Regular readers will recall my classification of the digital music market into Access services and Listen services, located at opposite ends of the Complexity Axis. Late last week two of those Listen services upped their respective games, with MusicQubed launching a new service with Vodafone New Zealand and Nokia Mix Radio introducing a host of new features.
Both services are focused squarely on delivering elegantly simple music experiences for as little effort as possible from the listener. All you can eat Access services have done a great job of engaging the higher end aficionado and will continue to be the most appropriate business model and value proposition for the more engaged, higher spending music fan. They do little for the lower spending mass market consumer however, which is where Listen services come in.
Interestingly MusicQubed and Nokia’s announcements came in the exact same week that news began to surface of Spotify securing an extra $250 million in finance, taking Spotify’s total investment tally to over half a billion. In fact Deezer and Spotify alone account for approximately two thirds of all of the investment in digital music services in the last three years, amassing $0.6 billion between them from 2011 to 2013 alone. Both companies have reported impressive subscriber counts and have made subscriptions work at scale in a way that the stalwart incumbents Rhapsody and Napster never did. But building the Access business is clearly one that requires a large and steady influx of working capital. The industry has got to hope that the investment to date helps build the foundations of long term sustainability and not simply supercharge a few services for a quick sale without an eye fixed firmly on the long game.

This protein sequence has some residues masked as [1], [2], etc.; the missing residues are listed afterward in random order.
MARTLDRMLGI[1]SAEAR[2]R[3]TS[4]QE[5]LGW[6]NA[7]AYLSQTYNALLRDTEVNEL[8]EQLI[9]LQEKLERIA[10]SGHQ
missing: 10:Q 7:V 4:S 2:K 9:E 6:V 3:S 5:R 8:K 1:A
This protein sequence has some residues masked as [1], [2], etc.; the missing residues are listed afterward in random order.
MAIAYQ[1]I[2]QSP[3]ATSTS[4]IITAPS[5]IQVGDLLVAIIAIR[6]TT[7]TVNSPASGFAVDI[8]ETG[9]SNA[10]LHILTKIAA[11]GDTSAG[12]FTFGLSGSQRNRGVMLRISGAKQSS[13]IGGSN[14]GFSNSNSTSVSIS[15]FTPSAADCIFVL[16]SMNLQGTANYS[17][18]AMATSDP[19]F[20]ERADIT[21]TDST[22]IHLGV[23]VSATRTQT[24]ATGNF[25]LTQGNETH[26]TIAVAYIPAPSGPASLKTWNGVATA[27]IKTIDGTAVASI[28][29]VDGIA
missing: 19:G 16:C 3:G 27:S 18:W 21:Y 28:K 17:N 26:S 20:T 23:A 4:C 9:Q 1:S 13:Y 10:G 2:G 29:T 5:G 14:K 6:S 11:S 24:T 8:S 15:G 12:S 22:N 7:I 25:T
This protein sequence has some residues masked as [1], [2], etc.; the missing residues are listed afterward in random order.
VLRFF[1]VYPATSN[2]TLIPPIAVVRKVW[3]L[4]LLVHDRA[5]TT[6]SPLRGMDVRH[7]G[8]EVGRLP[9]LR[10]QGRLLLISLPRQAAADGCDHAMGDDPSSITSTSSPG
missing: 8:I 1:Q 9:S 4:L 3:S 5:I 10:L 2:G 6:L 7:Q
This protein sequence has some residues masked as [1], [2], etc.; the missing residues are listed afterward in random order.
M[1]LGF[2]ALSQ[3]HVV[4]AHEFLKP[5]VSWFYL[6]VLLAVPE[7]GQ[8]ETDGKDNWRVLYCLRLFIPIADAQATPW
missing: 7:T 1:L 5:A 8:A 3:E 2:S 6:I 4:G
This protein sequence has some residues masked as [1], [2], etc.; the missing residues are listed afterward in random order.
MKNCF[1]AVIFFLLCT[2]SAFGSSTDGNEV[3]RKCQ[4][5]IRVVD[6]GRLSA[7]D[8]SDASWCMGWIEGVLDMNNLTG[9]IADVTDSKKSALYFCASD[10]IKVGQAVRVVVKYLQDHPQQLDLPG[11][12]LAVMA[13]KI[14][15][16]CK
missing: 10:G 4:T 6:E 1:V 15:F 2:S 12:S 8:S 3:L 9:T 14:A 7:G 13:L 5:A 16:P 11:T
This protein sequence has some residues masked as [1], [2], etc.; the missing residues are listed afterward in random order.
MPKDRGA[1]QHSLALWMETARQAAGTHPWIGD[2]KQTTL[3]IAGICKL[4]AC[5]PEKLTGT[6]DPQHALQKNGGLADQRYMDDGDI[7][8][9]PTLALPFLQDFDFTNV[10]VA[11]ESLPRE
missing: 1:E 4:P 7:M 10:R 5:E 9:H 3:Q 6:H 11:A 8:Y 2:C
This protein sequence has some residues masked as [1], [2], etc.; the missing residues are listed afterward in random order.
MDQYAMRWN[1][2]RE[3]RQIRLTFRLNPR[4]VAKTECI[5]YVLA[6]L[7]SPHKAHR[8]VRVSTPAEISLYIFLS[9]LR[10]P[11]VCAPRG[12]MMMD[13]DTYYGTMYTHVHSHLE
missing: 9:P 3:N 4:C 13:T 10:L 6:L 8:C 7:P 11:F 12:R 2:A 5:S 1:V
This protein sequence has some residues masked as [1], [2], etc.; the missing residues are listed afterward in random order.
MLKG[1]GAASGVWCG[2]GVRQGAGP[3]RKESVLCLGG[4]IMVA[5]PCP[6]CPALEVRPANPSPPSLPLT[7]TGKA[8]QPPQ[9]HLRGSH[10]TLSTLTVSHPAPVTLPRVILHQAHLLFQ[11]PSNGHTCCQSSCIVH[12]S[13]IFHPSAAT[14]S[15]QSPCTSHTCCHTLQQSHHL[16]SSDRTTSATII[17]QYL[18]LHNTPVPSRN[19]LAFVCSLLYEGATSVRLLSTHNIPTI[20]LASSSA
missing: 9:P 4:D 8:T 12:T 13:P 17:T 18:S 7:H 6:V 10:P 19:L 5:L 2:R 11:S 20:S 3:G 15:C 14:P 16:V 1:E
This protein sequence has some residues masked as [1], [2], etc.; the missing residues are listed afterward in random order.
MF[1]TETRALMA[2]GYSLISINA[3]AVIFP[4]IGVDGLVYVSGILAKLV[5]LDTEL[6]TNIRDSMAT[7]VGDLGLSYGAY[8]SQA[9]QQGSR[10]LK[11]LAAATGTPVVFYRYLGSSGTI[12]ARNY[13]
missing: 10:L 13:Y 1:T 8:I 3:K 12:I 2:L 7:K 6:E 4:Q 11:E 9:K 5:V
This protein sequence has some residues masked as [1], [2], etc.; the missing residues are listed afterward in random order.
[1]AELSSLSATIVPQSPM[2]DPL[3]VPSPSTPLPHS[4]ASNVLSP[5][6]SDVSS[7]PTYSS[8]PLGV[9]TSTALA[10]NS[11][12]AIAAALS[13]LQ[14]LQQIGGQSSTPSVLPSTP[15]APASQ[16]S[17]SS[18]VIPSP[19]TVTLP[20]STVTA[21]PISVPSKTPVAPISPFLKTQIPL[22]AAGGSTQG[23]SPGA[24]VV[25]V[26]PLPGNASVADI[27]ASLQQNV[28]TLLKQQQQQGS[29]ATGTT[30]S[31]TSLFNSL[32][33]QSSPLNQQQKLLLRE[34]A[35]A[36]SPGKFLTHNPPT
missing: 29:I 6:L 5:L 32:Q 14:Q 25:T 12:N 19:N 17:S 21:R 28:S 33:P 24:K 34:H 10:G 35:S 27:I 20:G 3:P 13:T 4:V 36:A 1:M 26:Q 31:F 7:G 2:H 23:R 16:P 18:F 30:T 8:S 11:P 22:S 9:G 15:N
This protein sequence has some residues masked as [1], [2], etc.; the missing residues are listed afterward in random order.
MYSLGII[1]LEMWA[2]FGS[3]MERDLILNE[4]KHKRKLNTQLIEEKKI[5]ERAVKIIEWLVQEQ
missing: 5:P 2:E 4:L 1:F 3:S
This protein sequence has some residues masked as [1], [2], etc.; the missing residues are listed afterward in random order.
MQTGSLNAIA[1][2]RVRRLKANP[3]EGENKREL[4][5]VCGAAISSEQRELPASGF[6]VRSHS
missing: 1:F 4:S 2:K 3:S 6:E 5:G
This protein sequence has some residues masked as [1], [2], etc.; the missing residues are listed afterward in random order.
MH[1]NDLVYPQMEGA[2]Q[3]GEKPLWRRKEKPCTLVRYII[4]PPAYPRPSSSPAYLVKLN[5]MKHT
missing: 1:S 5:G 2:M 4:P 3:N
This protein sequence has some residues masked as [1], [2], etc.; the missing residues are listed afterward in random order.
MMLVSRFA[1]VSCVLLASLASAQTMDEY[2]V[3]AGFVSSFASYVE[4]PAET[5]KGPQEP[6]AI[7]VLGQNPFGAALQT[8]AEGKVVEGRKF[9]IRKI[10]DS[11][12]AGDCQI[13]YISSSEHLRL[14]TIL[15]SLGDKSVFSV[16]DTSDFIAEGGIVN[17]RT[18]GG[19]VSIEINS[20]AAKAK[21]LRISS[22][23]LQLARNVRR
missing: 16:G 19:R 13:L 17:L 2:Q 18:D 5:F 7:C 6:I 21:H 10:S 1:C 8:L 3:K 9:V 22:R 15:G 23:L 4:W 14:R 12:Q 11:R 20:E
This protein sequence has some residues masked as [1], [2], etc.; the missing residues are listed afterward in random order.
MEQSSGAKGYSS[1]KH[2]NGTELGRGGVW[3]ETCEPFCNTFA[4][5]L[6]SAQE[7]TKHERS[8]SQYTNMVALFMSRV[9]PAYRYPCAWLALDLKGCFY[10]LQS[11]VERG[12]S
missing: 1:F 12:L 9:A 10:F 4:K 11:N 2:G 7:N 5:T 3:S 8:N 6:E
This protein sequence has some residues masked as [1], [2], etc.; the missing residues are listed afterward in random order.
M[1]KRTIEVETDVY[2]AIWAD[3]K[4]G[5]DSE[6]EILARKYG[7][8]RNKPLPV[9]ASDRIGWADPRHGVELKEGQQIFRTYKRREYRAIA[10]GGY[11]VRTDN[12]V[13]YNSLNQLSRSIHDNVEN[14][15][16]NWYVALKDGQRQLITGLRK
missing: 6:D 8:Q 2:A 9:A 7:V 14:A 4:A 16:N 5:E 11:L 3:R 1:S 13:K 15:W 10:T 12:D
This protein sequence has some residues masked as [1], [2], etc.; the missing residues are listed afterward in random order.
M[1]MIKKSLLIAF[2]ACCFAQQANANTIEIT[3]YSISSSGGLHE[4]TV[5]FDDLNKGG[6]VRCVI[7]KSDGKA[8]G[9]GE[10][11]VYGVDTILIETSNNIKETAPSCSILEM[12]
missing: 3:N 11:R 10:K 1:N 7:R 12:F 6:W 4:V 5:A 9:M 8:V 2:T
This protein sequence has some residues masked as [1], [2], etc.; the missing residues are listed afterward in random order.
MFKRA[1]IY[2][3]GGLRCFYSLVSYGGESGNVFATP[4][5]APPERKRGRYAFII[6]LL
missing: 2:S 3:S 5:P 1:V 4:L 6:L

Concerns aside, it is great to see more investment pouring into the space, even if it is too concentrated at the moment. It is even more encouraging though to see more companies recognising the need to engage the less hip, but much larger installed base of mass market fans who are currently getting left behind by the digital music bandwagon. It is to be hoped that these are the foundational signs of a more mature digital marketplace that can take the digital transition onto the next stage.